I am remodeling a house and need to put in place a completely new electrical wiring along with security and surveillance systems (wiring for motion sensors and CCV cameras outside).

I am going to hire an engineer for the project. However I'd like to understand the typical requirements for such a project to be better prepared for my conversations with contractors.

My idea is to ask for a CAD project with a set of diagrams/views. Specifically, the following:

  • Blueprint with all the lights, sockets, switches, meter and distribution board placed on the floor plan.
  • Schema listing the cable types and maximum power allowed per circuit.
  • Distribution board plan.
  • Exact layout of cable on walls/ceilings including enclosures, where needed (2D/3D?).

Once the above is complete, I would expect the engineer to control the execution of the plan and test the wiring once it is installed.

Overall, I want to accomplish 2 things:

  1. Ease of maintenance for years to come.
  2. High quality electrical wiring to be built.

Questions I have:

  • Are there any important artifacts/documents I should be asking the engineer to provide?
  • Should I be asking an electrical engineer to also design the wiring for CCV cameras and motion sensors or is this job best left to someone else?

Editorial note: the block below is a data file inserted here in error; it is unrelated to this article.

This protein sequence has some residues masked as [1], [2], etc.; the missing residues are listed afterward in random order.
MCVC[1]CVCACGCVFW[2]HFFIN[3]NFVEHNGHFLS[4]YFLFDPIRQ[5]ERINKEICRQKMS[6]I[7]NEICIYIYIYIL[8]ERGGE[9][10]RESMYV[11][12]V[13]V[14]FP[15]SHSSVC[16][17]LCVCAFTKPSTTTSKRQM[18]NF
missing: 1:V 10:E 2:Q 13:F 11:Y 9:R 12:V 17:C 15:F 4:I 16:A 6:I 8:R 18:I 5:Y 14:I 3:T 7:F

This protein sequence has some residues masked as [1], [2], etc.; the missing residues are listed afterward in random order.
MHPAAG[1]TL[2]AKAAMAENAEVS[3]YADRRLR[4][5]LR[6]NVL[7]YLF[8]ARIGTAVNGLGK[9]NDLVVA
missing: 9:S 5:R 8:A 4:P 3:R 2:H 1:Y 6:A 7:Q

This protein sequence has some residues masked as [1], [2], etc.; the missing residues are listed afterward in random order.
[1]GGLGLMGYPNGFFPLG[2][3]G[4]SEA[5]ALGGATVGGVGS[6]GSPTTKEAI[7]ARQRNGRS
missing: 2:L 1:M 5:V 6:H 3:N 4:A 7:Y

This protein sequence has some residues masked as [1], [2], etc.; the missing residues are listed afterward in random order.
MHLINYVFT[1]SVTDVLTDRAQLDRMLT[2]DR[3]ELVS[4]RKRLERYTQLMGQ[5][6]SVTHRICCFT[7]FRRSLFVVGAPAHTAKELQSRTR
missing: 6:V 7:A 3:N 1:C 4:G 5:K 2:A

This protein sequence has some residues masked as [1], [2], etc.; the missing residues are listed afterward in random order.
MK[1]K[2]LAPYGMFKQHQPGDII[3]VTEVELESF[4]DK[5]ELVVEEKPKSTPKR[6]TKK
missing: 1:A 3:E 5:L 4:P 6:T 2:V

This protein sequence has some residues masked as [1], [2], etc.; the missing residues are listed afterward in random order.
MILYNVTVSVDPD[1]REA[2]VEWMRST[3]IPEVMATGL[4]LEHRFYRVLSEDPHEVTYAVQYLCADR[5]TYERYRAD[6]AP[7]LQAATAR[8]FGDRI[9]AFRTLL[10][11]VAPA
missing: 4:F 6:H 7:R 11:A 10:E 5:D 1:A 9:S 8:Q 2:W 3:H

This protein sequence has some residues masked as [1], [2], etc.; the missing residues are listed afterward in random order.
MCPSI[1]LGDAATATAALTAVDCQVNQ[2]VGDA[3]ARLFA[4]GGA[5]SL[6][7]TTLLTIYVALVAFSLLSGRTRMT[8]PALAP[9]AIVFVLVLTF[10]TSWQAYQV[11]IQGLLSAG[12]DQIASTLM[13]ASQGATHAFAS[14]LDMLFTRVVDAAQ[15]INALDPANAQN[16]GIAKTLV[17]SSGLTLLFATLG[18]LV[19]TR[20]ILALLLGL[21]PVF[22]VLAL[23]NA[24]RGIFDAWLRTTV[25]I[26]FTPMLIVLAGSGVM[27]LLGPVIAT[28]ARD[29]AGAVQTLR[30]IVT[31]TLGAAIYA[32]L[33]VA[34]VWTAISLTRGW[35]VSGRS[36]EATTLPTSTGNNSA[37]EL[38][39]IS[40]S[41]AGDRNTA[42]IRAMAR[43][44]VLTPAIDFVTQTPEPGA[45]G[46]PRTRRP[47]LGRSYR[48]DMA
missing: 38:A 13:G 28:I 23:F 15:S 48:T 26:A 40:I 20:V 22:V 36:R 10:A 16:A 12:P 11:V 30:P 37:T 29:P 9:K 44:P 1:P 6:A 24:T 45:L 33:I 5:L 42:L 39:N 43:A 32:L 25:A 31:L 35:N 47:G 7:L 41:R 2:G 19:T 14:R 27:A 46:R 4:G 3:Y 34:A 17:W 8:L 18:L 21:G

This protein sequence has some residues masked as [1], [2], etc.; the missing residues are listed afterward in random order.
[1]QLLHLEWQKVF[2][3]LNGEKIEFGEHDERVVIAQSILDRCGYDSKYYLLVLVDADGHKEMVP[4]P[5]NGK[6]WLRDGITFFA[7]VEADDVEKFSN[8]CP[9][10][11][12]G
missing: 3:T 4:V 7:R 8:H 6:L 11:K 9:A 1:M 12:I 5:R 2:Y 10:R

• Perhaps I am over-engineering and the above list can be simplified?

UPDATE I am located in Europe and not concerned much with the local regulations as I am sure the requirements for regulators will be met at the end.

  • The location would help, the regulations do differ...
    – Solar Mike
    Commented Aug 24, 2019 at 19:15
  • 1
    If an engineer is required O.K. but you want what we call a 1 line drawing this shows the size of the wiring and devices used, I guess you could have it “blue printed” but that sounds like extra costs. In the U.S. (Oregon) I do complete layouts showing everything from the service, transformers panels and devices , with the arc fault calculations and load values. As far as serviceable or maintenance that goes back to the quality of the parts not so much the wire. Installing quality components down to terminal blocks instead of wire nuts for example is more of a quality and easy to repair later.